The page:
I swear to god, if an Orangutan has more luck than me on Tinder….

  • Alphabet’s Boston Dynamics is working on a robot that its founder calls “nightmare inducing”
    Boston Dynamics now has a long history of viral videos showing off its latest terrifying robots. Apparently its latest creation takes things even a step further.
    OK. This + AI madness… I’m moving to a cave in the Highlands.

  • The man who sold his back to an art dealer
    Tim Steiner has an elaborate tattoo on his back that was designed by a famous artist and sold to a German art collector. When Steiner dies his skin will be framed – until then he spends his life sitting in galleries with his shirt off.
    Interesting idea, shame the art is… meh

  • Michael Jackson Is Worth More Than Ever, and the IRS Wants Its Cut
    Seven years after Michael Jackson’s fatal overdose of propofol and lorazepam in 2009, the statute of limitations on gossiping about the deceased is, apparently, over.
    Damn IRS, will no-one think about the children! Sorry, I mean, will no-one think about Bubbles?!!

  • Shambling corpse of 3D TV finally falls down dead
    It’s been a walking corpse for the last couple of years, and now 3D TV finally looks dead.LG and Sony, the last two major TV makers to support the 3D feature in their TVs, will stop doing so in 2017.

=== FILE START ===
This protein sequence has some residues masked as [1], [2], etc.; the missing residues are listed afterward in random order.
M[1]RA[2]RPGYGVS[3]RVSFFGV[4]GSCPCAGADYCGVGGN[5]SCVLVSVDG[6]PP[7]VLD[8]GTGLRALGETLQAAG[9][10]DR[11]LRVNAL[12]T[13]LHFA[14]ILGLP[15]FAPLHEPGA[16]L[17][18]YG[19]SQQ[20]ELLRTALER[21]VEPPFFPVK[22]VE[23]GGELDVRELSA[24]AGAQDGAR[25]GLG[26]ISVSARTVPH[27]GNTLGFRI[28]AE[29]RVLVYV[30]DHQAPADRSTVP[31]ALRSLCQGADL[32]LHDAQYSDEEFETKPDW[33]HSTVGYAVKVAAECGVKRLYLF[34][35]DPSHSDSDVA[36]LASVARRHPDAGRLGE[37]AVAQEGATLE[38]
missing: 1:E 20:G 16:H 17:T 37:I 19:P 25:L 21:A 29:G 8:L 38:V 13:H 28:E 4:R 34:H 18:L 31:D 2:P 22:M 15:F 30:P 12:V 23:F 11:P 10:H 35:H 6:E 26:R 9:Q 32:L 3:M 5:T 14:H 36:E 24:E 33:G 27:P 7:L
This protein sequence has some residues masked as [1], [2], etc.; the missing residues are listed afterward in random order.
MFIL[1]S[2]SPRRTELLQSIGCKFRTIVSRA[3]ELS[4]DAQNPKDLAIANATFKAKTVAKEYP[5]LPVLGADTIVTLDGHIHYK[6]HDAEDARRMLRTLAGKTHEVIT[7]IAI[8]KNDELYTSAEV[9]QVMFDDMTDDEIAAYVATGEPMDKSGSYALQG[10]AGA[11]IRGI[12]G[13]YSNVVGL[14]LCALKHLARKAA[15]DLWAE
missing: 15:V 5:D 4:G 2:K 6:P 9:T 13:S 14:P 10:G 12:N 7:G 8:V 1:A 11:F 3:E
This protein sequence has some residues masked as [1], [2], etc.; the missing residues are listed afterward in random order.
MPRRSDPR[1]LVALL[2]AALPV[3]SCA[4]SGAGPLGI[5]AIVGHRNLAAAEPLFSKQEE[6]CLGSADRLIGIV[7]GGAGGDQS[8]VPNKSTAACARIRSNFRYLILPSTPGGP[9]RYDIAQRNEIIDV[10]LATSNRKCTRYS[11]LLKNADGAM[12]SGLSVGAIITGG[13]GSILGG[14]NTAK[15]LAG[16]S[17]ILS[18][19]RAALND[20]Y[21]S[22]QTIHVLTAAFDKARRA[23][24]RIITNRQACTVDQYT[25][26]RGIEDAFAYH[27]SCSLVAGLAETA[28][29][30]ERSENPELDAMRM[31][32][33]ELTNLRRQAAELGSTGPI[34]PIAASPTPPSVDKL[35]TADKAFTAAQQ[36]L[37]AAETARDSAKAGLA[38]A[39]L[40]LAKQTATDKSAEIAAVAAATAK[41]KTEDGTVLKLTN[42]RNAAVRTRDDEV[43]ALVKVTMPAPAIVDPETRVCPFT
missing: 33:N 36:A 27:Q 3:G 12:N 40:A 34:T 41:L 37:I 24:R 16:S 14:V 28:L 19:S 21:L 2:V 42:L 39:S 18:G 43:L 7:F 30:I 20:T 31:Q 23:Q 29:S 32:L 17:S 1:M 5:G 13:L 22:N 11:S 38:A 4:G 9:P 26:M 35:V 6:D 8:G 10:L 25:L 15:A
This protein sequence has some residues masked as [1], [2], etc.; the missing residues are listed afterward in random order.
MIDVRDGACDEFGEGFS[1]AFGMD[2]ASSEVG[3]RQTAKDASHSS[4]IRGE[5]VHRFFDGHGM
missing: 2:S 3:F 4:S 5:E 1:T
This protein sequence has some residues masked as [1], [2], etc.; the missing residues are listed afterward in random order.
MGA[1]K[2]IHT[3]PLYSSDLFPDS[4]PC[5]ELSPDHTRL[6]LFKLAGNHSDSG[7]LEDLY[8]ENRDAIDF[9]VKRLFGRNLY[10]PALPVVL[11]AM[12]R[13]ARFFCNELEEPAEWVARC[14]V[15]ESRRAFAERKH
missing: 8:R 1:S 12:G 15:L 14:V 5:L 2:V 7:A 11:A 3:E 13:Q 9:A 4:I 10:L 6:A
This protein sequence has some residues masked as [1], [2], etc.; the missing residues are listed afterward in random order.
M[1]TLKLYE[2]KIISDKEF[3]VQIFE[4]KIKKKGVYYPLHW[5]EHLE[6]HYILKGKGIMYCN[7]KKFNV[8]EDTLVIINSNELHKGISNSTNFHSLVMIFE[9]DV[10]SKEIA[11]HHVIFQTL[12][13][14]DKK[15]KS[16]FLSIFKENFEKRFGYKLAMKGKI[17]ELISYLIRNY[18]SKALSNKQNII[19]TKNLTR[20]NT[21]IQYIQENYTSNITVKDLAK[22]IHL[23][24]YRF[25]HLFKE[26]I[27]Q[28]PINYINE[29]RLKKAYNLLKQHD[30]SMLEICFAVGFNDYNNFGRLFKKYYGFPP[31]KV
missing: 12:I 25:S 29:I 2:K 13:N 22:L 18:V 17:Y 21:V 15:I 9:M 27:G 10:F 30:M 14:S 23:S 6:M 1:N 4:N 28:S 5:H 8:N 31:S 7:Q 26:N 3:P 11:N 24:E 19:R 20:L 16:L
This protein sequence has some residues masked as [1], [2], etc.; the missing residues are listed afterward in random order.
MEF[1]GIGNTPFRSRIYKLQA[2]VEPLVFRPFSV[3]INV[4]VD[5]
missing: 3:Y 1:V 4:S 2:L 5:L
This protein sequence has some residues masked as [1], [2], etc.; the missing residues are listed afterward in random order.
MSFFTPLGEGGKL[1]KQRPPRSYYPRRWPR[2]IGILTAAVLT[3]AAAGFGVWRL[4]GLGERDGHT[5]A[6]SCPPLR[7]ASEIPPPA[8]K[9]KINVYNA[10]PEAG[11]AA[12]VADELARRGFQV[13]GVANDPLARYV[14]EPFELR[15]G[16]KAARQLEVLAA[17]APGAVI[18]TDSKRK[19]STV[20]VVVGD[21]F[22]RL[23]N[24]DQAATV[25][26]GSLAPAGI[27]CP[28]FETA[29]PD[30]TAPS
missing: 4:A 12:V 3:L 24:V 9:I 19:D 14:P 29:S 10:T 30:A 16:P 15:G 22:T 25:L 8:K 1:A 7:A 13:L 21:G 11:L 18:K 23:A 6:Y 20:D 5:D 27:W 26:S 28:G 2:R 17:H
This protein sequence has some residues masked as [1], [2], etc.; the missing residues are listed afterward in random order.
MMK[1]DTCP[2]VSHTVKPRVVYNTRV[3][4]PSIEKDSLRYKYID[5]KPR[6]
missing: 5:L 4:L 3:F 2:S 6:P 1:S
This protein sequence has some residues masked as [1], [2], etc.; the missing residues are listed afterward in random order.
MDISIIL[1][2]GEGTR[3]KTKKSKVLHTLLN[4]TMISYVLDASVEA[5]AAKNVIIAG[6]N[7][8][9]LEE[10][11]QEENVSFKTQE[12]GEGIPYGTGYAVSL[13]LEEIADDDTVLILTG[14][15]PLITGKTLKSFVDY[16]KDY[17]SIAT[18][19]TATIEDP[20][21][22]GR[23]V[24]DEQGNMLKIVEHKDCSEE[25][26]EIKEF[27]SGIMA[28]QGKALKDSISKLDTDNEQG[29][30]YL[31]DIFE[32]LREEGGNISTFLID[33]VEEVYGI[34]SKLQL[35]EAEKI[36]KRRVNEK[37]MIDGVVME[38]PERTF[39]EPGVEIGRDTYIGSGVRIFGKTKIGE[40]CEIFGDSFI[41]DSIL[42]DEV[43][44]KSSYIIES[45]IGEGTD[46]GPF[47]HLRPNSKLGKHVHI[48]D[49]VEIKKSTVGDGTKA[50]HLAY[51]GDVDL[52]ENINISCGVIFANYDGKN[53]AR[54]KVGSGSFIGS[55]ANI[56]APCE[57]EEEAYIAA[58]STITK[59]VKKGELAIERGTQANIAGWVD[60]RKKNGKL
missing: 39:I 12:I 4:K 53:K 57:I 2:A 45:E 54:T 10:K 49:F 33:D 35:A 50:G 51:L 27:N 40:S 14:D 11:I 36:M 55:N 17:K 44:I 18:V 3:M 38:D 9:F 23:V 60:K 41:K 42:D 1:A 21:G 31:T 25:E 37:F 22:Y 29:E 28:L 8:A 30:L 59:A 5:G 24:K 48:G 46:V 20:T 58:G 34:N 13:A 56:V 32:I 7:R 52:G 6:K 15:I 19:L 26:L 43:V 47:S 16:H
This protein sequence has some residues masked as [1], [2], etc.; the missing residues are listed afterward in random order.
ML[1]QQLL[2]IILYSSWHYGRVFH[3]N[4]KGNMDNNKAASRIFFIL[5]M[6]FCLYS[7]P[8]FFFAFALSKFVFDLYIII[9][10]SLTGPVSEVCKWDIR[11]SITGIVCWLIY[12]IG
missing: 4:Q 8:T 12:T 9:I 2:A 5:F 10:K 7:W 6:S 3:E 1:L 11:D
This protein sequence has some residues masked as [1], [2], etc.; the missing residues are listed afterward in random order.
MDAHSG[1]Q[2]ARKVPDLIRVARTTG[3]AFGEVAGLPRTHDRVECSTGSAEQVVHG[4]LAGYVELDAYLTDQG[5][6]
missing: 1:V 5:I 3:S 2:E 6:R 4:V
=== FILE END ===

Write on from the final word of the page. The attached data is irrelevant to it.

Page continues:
About. Damn. Time.

  • Gen Z Is Too Busy to Drink or Do Drugs
    Growing up in southwest London in the 1980s, my alcohol and drug use was not abnormal. I must have started drinking at 14, because it was at that age I got a criminal record for causing a road accident after too many lagers.
    Too busy … snapchatting and Instagramming? I fear we may be focusing on the wrong things here guys!

  • Thermostat controls in hotel rooms are often placebos
    PLACEBOS are everywhere. Drugs firms sell red pills because customers are convinced that they are stronger than white ones. Pressing the button at some pedestrian crossings makes no difference to when the green man appears, but makes us feel proactive.
    I KNEW IT!!

  • Not to say that we all shouldn’t know, protest, fight, stand up, and generally do everything we can to stop the rise of hatred across Europe and the US, just that I need to take a little break.